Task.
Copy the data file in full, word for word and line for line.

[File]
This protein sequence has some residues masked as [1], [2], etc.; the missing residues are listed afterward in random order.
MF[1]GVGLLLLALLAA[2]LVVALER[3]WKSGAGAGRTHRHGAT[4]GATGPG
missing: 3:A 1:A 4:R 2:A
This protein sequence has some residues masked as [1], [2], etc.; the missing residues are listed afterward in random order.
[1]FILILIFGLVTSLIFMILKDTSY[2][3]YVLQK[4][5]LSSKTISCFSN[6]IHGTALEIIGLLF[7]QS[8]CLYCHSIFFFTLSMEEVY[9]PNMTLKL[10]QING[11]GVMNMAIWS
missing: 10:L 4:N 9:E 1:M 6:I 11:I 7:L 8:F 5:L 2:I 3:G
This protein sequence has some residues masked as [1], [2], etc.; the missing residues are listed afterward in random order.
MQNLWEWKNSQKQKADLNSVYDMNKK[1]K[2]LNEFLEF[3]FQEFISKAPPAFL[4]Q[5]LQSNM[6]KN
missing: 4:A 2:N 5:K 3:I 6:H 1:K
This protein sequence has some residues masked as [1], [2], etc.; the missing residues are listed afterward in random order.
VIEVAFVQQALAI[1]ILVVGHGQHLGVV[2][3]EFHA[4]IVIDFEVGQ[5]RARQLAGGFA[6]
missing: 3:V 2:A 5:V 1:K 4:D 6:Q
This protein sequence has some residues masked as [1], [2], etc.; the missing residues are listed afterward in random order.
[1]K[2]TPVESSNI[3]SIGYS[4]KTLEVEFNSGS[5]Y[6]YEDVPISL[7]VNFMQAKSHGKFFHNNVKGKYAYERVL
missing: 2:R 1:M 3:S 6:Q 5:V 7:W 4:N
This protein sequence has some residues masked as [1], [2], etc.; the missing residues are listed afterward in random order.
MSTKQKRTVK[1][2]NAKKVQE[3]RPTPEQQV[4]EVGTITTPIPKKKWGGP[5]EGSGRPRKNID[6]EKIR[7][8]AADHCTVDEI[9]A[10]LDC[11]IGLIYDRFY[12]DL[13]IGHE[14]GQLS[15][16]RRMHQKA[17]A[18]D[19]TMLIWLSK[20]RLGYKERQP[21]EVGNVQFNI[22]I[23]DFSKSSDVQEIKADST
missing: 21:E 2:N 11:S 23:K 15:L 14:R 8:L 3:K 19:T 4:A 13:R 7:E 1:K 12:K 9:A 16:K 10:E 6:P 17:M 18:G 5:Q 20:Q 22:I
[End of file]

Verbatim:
This protein sequence has some residues masked as [1], [2], etc.; the missing residues are listed afterward in random order.
MF[1]GVGLLLLALLAA[2]LVVALER[3]WKSGAGAGRTHRHGAT[4]GATGPG
missing: 3:A 1:A 4:R 2:A
This protein sequence has some residues masked as [1], [2], etc.; the missing residues are listed afterward in random order.
[1]FILILIFGLVTSLIFMILKDTSY[2][3]YVLQK[4][5]LSSKTISCFSN[6]IHGTALEIIGLLF[7]QS[8]CLYCHSIFFFTLSMEEVY[9]PNMTLKL[10]QING[11]GVMNMAIWS
missing: 10:L 4:N 9:E 1:M 6:I 11:I 7:L 8:F 5:L 2:I 3:G
This protein sequence has some residues masked as [1], [2], etc.; the missing residues are listed afterward in random order.
MQNLWEWKNSQKQKADLNSVYDMNKK[1]K[2]LNEFLEF[3]FQEFISKAPPAFL[4]Q[5]LQSNM[6]KN
missing: 4:A 2:N 5:K 3:I 6:H 1:K
This protein sequence has some residues masked as [1], [2], etc.; the missing residues are listed afterward in random order.
VIEVAFVQQALAI[1]ILVVGHGQHLGVV[2][3]EFHA[4]IVIDFEVGQ[5]RARQLAGGFA[6]
missing: 3:V 2:A 5:V 1:K 4:D 6:Q
This protein sequence has some residues masked as [1], [2], etc.; the missing residues are listed afterward in random order.
[1]K[2]TPVESSNI[3]SIGYS[4]KTLEVEFNSGS[5]Y[6]YEDVPISL[7]VNFMQAKSHGKFFHNNVKGKYAYERVL
missing: 2:R 1:M 3:S 6:Q 5:V 7:W 4:N
This protein sequence has some residues masked as [1], [2], etc.; the missing residues are listed afterward in random order.
MSTKQKRTVK[1][2]NAKKVQE[3]RPTPEQQV[4]EVGTITTPIPKKKWGGP[5]EGSGRPRKNID[6]EKIR[7][8]AADHCTVDEI[9]A[10]LDC[11]IGLIYDRFY[12]DL[13]IGHE[14]GQLS[15][16]RRMHQKA[17]A[18]D[19]TMLIWLSK[20]RLGYKERQP[21]EVGNVQFNI[22]I[23]DFSKSSDVQEIKADST
missing: 21:E 2:N 11:S 23:K 15:L 14:R 8:L 3:K 19:T 4:A 13:R 7:E 1:K 12:K 9:A 16:K 10:E 6:P 17:M 18:G 5:Q 20:Q 22:I